Geek Review – Star Wars: Visions (Disney+)

As entertainment franchises expand out of live-action movies to include animated series, there is none that do it as well as Star Wars. From Star Wars: Rebels, Star Wars: The Clone Wars and the most recent Star Wars: The Bad Batch, fans have fallen in love with the animated shows just as much as they did with the movies. Now, the galaxy far far away is exploring a brand new animation format and style with its latest release, Star Wars: Visions. 

Visions has everything fans love in the Star Wars universe, and marks the franchise’s first anthology series, as well as its first anime series – at least, in the Disney era. Helmed by seven different anime studios, each episode of Visions is a unique take on the Star Wars universe with a touch of Japanese influence, and it’s like seeing the Force with a new set of abilities. 

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Without revealing too much, the first episode, The Duel sees a Kurosawa-styled, Star Wars meets Ronin story, where a seemingly Force sensitive individual saves an entire village from a Sith. Episode four, Tatooine Rhapsody, is a musical tale on friendships and sees the protagonist attempting to save a friend from dying at the hands of Jabba the Hutt. On the other hand, episode six The Village Bride has subtle romance undertones where a woman is forced to marry an enemy despite having someone she loves, so as to save her village from being destroyed.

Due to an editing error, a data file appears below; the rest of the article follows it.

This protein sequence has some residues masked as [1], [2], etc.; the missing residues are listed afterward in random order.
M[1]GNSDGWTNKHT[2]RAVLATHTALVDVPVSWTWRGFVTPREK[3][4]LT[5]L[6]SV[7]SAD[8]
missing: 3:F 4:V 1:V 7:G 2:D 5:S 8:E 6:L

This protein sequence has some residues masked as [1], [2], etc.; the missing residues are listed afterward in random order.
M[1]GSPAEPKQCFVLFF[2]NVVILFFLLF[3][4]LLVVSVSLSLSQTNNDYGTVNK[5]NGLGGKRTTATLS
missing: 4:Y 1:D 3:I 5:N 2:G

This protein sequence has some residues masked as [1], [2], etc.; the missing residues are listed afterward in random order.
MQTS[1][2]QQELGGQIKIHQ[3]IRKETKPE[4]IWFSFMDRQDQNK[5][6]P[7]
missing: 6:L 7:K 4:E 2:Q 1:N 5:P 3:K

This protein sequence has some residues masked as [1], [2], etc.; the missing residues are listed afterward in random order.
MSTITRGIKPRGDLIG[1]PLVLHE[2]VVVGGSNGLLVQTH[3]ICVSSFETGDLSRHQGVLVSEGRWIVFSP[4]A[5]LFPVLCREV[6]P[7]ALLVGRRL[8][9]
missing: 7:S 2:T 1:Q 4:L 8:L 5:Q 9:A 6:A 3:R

From here, it is clear as day that Visions serves diversity in each sitting, with each episode focused on different themes and stories that have yet to be explored in the franchise. Visions gives fans a different way to love, understand and explore the Star Wars world and any fan would easily gobble that up – us included. 

The characters in these episodes are also new, though there are familiar faces, such as Boba Fett making appearances here and there. It is absolutely refreshing to watch a Star Wars series with a clean slate, especially since past series often deal with existing characters. Whilst the breath of fresh air is welcomed, certain characters in some episodes are not as fleshed out as others and while the universe is the same, loving new characters is easy when they’re well-written, and when they aren’t, it makes a 15-minute episode feel much longer than it is.

Yes, each episode of Visions runs short, averaging around 13 to 17 minutes per episode. For the more enjoyable episodes, 15 minutes is definitely not enough and will leave you wanting for more, but for some of the less enjoyable episodes, it can be an absolute snoozefest. 

star wars visions

Visions boasts an incredibly long list of voice actors ranging from well-known stars like Temuera Morrison, Henry Golding, Joseph Gordon-Levitt, Neil Patrick Harris, Cary-Hiroyuki Tagawa, David Harbour and more as the English voice cast. For the Japanese dub, veterans of the industry including the actors behind such iconic characters as Goku, Gon Freecss and more are easily identifiable by anime fans.